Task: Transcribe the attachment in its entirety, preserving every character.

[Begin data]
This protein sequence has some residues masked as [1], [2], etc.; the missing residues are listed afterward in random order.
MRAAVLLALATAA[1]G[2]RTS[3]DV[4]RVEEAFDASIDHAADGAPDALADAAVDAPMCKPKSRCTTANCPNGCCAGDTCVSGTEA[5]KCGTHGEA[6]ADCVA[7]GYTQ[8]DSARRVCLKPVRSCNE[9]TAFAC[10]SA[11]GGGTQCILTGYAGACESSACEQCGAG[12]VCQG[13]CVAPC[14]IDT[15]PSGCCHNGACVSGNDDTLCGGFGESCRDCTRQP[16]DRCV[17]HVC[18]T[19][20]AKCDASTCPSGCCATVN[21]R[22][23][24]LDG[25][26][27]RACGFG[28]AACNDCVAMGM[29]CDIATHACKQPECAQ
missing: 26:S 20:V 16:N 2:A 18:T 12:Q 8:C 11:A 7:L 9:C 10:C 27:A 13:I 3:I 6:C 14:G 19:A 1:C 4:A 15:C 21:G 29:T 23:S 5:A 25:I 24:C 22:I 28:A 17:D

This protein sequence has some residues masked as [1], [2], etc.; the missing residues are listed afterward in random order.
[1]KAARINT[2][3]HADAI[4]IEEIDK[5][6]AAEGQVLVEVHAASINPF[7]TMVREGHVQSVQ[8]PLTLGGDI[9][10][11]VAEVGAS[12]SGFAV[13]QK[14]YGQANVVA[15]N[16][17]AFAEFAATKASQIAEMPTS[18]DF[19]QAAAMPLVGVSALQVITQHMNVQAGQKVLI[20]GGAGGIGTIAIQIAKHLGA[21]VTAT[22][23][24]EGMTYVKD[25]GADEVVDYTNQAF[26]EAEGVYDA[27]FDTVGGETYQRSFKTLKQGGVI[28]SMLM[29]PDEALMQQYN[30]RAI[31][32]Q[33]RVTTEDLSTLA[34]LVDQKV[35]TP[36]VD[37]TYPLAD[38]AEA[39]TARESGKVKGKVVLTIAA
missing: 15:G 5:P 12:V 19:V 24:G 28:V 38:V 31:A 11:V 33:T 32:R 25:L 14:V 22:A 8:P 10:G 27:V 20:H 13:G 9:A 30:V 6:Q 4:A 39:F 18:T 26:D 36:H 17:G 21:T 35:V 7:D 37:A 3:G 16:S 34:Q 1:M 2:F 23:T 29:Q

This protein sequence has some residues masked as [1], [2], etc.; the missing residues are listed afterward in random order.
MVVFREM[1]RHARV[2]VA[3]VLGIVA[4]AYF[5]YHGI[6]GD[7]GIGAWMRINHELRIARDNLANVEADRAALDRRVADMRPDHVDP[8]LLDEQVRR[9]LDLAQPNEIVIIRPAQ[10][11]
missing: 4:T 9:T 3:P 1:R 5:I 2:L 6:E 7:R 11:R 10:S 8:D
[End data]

This protein sequence has some residues masked as [1], [2], etc.; the missing residues are listed afterward in random order.
MRAAVLLALATAA[1]G[2]RTS[3]DV[4]RVEEAFDASIDHAADGAPDALADAAVDAPMCKPKSRCTTANCPNGCCAGDTCVSGTEA[5]KCGTHGEA[6]ADCVA[7]GYTQ[8]DSARRVCLKPVRSCNE[9]TAFAC[10]SA[11]GGGTQCILTGYAGACESSACEQCGAG[12]VCQG[13]CVAPC[14]IDT[15]PSGCCHNGACVSGNDDTLCGGFGESCRDCTRQP[16]DRCV[17]HVC[18]T[19][20]AKCDASTCPSGCCATVN[21]R[22][23][24]LDG[25][26][27]RACGFG[28]AACNDCVAMGM[29]CDIATHACKQPECAQ
missing: 26:S 20:V 16:N 2:A 18:T 12:Q 8:C 11:A 7:L 9:C 10:C 27:A 13:I 3:I 6:C 14:G 19:A 1:C 4:A 15:C 21:G 29:T 23:S 5:A 25:I 24:C 22:I 28:A 17:D

This protein sequence has some residues masked as [1], [2], etc.; the missing residues are listed afterward in random order.
[1]KAARINT[2][3]HADAI[4]IEEIDK[5][6]AAEGQVLVEVHAASINPF[7]TMVREGHVQSVQ[8]PLTLGGDI[9][10][11]VAEVGAS[12]SGFAV[13]QK[14]YGQANVVA[15]N[16][17]AFAEFAATKASQIAEMPTS[18]DF[19]QAAAMPLVGVSALQVITQHMNVQAGQKVLI[20]GGAGGIGTIAIQIAKHLGA[21]VTAT[22][23][24]EGMTYVKD[25]GADEVVDYTNQAF[26]EAEGVYDA[27]FDTVGGETYQRSFKTLKQGGVI[28]SMLM[29]PDEALMQQYN[30]RAI[31][32]Q[33]RVTTEDLSTLA[34]LVDQKV[35]TP[36]VD[37]TYPLAD[38]AEA[39]TARESGKVKGKVVLTIAA
missing: 15:G 5:P 12:V 19:V 24:G 28:V 38:V 31:A 11:V 33:T 32:R 25:L 14:V 22:A 8:P 10:G 27:V 20:H 13:G 9:A 30:V 6:Q 4:A 39:F 18:T 26:D 36:H 17:G 21:T 35:V 7:D 37:A 3:G 16:S 34:Q 1:M 2:F 23:T 29:Q

This protein sequence has some residues masked as [1], [2], etc.; the missing residues are listed afterward in random order.
MVVFREM[1]RHARV[2]VA[3]VLGIVA[4]AYF[5]YHGI[6]GD[7]GIGAWMRINHELRIARDNLANVEADRAALDRRVADMRPDHVDP[8]LLDEQVRR[9]LDLAQPNEIVIIRPAQ[10][11]
missing: 4:T 9:T 3:P 1:R 5:I 2:L 6:E 7:R 11:R 10:S 8:D